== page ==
From late 19th century coal mining with picks and shovels to the huge longwall machines used today, mine mechanization has transformed underground coal mining from an industry once reliant upon muscle power to one now powered by machines. A new exhibition at West Virginia University’s Watts Museum showcases that transition.
In the News
Representatives from West Virginia University’s Statler College of Engineering and Mineral Resources captured best paper honors at the premier international forum for data science.
The U.S. Department of Energy’s National Energy Technology Laboratory has selected West Virginia University to move forward with its program to extract valuable rare earth elements, vital to the technology industry, from coal mining by-products.
New WVU Study Provides Road Map to Lower Methane Emissions for Future Heavy-duty Natural Gas Vehicle Fleet
A new study published today (August 23, 2017) in
the Journal of
Air and Waste Management Association builds upon recent heavy-duty
natural gas vehicle methane emission measurements to model methane emissions
from a future, much larger vehicle fleet. The predicted methane emissions rates
from a 2035 natural gas fleet cover a wide range depending on technologies adopted
and best management practices employed.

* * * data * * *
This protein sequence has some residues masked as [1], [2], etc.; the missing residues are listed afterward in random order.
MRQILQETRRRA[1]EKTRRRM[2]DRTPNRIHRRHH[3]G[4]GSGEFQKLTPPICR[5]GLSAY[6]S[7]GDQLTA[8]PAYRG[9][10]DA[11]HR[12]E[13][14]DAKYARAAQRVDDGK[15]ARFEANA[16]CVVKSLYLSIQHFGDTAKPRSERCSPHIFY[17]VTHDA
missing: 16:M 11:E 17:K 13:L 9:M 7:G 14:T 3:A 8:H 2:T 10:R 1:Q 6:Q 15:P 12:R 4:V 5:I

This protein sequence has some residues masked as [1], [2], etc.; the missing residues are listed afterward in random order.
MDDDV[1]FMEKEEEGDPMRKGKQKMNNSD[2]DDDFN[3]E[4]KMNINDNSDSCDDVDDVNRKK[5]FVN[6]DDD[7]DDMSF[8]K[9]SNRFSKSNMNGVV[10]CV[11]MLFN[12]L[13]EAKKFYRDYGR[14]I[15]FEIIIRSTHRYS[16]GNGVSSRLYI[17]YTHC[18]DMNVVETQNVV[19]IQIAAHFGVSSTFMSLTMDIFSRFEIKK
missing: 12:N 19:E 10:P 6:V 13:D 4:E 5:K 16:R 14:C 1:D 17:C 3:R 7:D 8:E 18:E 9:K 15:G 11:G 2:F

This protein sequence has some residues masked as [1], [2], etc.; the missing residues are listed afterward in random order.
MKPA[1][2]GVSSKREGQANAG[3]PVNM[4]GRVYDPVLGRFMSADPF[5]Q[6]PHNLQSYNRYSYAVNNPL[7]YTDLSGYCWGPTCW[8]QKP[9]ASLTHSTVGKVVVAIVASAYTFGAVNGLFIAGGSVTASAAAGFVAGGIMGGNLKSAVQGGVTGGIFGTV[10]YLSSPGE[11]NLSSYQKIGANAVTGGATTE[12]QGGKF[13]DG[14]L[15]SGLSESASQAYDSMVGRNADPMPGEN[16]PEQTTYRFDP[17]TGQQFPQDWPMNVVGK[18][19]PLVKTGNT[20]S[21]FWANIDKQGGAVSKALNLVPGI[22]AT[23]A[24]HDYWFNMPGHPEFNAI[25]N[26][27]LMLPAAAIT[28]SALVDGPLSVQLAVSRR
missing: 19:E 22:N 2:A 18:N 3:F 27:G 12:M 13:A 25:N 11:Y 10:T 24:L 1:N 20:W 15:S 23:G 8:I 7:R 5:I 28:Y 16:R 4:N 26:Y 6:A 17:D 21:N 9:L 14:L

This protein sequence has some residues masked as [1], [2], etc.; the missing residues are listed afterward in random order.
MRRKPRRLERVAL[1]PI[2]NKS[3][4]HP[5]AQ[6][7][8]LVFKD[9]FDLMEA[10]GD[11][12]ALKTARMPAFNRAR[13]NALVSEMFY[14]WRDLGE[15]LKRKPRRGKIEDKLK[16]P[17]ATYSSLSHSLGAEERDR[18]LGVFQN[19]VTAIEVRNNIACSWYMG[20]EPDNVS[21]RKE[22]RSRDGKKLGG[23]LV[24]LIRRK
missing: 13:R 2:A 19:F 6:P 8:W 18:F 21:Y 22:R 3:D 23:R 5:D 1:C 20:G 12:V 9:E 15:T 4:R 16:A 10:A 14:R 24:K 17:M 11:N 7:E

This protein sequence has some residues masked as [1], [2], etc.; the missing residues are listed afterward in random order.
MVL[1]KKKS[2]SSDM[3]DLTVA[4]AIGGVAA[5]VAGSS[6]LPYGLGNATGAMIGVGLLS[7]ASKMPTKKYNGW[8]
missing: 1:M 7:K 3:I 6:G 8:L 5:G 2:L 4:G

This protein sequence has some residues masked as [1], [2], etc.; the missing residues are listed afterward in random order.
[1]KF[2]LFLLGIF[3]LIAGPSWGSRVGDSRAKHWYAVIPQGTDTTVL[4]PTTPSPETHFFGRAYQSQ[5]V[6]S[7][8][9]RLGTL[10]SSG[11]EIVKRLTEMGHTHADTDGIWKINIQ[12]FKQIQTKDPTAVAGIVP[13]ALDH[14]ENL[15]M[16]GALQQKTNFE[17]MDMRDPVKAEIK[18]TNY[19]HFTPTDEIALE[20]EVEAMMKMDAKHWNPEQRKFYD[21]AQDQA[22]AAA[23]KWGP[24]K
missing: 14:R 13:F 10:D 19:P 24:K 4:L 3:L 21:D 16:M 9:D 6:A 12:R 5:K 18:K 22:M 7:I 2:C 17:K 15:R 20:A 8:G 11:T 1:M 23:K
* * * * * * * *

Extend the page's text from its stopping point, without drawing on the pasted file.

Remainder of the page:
While most students spend their summer break decompressing from a busy academic year, one international student from West Virginia University’s Statler College of Engineering and Mineral Resources used his time off to give back while pursuing his passions.
West Virginia University researchers receive NSF funding to support student diversity in engineering and computer science
West Virginia University researchers have been awarded a five-year, $2 million grant from the National Science Foundation to improve classroom experiences for engineering and computer science students.
An award from the National Science Foundation will allow a researcher from West Virginia University to better predict greenhouse gases and carbon storage under rising temperatures and changing environments.
One of the biggest factors hampering the growth of renewable energy is storage. Sun and wind are intermittent and dependent on geography, requiring energy storage and transportation. Batteries are a means of addressing the storage problem, but they have a low-energy density, and are relatively expensive and difficult to transport. A researcher at West Virginia University will be investigating one possible alternative that could potentially create a route to “green” hydrocarbons.